A quick realization that the normal rules no longer applied and a sense of immediacy led some to safety.

Once Fanny Fong decided to flee the flames in Lahaina on Aug. 8, she was out the door so fast she didn’t even bother to put on her shoes.

It was the in-her-face willfulness of her 8-year-old daughter that convinced Yayoi Hara to leap into the car with her family and speed off to safety.

When Mike Cicchino jumped into the ocean, he had to abandon his car and figure out a way to transport the five dogs that had been entrusted to his care, carrying the two smallest in his arms as he headed toward the water.

Menacing smoke billowing over Lahaina at about 4 p.m. Tuesday, Aug. 7
Menacing smoke began blanketing Lahaina by late Tuesday afternoon, causing residents to take quick action to escape pending disaster. (Courtesy Beth Zivitski)

Many harrowing survival stories have emerged from the ashes of the terrible fire that nearly destroyed Lahaina on Aug. 8. But among the tales a common theme has emerged.

In the absence of government warnings or alerts, one thing that most of the survivors share is that, on their own, they made a split-second decision — sacrificing possessions, walking away from their cars, breaking traffic laws or defying police, all because they had the presence of mind to recognize the imminence of risk and to take quick action to escape.

Some sped the opposite way on one-way roads to get around the traffic gridlock on Lahainaluna Road. Some drove on the wrong side of the street and careened up on sidewalks to get around the fatal chokepoints. Some reportedly used cars as battering rams to pass through obstacles when terrified fellow motorists refused to let them cross the lane through traffic-clogged streets. Some jumped into cars with strangers to hitch a ride to survival. Some jumped into the ocean, confronting turbulent waves and hypothermia to escape the flames.

They went with their gut instincts, even as what they did was at odds with conventional behavior.

This is a known phenomenon.

According to Amanda Ripley, author of “The Unthinkable: Who Survives When Disaster Strikes — And Why,” published in 2009, disaster victims first struggle with disbelief at what is unfolding, then enter what she called “frantic deliberation” before plunging into action. The biggest danger is procrastination, she reported, deciding to do nothing or moving too slowly in the face of danger.

Many who die in any disaster, of course, are overwhelmed by circumstances that spiral out of control. Those with limited mobility or age-related disabilities may also lack the ability to evacuate a dangerous situation quickly.

Survivors say that others in Lahaina seem to have panicked or become frozen in terror, gripping their steering wheels and sitting immobilized in gridlocked traffic, a completely understandable reaction to the combination of swirling black smoke, pounding winds and cascading embers that descended upon them.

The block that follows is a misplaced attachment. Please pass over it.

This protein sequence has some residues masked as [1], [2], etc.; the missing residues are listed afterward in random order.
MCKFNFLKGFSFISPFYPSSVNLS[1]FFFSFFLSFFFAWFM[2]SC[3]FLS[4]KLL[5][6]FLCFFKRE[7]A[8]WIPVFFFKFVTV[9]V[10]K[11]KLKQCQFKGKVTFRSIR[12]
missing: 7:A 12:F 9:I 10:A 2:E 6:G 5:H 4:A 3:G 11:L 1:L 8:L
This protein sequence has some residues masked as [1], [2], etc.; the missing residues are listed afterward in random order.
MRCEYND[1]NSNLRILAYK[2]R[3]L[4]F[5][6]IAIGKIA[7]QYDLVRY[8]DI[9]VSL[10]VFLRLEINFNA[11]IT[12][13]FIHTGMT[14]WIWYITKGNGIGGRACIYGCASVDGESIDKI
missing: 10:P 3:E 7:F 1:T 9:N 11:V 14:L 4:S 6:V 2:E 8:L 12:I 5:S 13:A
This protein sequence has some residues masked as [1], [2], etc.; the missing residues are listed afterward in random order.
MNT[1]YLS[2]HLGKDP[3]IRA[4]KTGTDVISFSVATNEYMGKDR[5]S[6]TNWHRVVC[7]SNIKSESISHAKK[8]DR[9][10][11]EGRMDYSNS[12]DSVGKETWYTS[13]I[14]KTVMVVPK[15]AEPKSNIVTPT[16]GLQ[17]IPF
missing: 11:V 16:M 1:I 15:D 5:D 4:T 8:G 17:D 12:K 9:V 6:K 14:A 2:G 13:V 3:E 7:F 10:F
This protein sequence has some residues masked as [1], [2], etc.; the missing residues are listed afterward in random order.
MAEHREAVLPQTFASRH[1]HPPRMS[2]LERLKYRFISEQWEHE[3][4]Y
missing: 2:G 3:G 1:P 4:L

But those who survived did so because their unconventional split-second reactions are what Mary Schoenfeldt, a national expert on mental health following disasters, called examples of a “successful response” to an emergency.

“They say, ‘This might be an unusual action, but it could save my life,’” Schoenfeldt said. “We need to do whatever we need to survive.”

A Day Off For Three Friends

Fanny Fong, Ray Vega and Ali Spratt fit this pattern. They are three friends who are so close that they finish each other’s sentences.

Fanny, a manager at Mid-Pacific Tattoo, and Ali, an underwater photographer, met and became dear friends when they landed as roommates at an old plantation-style home in central Lahaina. The seven people living there spent happy hours hanging out in the property’s lush, tropical backyard.

It’s expensive living on Maui and the two women frequently also worked together, picking up side money by hosting bingo games at local sports bars.

From left, Ali, Ray and Fanny escaped the fire in Lahaina on Aug. 8. They now live at a rental in Kihei. (Nathan Eagle/Civil Beat/2023)
From left, Ali Spratt, Ray Vega and Fanny Fong escaped the fire in Lahaina on Aug. 8. They now live at a rental in Kihei. (Nathan Eagle/Civil Beat/2023)

Then Fanny met a fellow Californian, Ray, through a close mutual friend, and they fell in love. Ray had been working as a bouncer in a strip bar in San Francisco’s Tenderloin, and, after dodging one bullet too many, he felt he needed a change. Last year, he moved to Lahaina, and soon he, Fanny and Ali formed a tight trio.

Ray got a job as a bouncer near the tattoo shop and Ali would come over and join them after work for dinner.

In June, Fanny made a fateful decision. She lived so close to work and the beach that she hadn’t really needed a car. Her friend Ali had a car, and she could rely on her. But that month, she learned of an opportunity to buy a 2014 Scion XB, a deal of a car with only 30,000 miles on it, the first dependable vehicle she had had in years. It seemed like such a good bargain that Fanny took the plunge.

On Aug. 8, the Scion XB became their lifeline.

Fanny and Ray woke up that morning and quickly noticed that the winds were high and the power was out. Fanny was off work that day and Ray had taken some leave for health reasons. Ray set off with a friend to get gas for the generator to preserve the food in the refrigerator and when he came back, they settled down for a day of fun.

“In typical Lahaina fashion, when the power goes down …,” Fanny said. “People start drinking,” Ray finished for her.

Their friend Ali showed up in distress. Huge tree limbs had fallen onto her apartment, crashing through the roof and landing on her car, leaving it badly damaged. She rode over on her bike to get help and Fanny drove back with her in the Scion to help Ali collect her possessions and her cat, Carlos, to wait out the windstorm with them.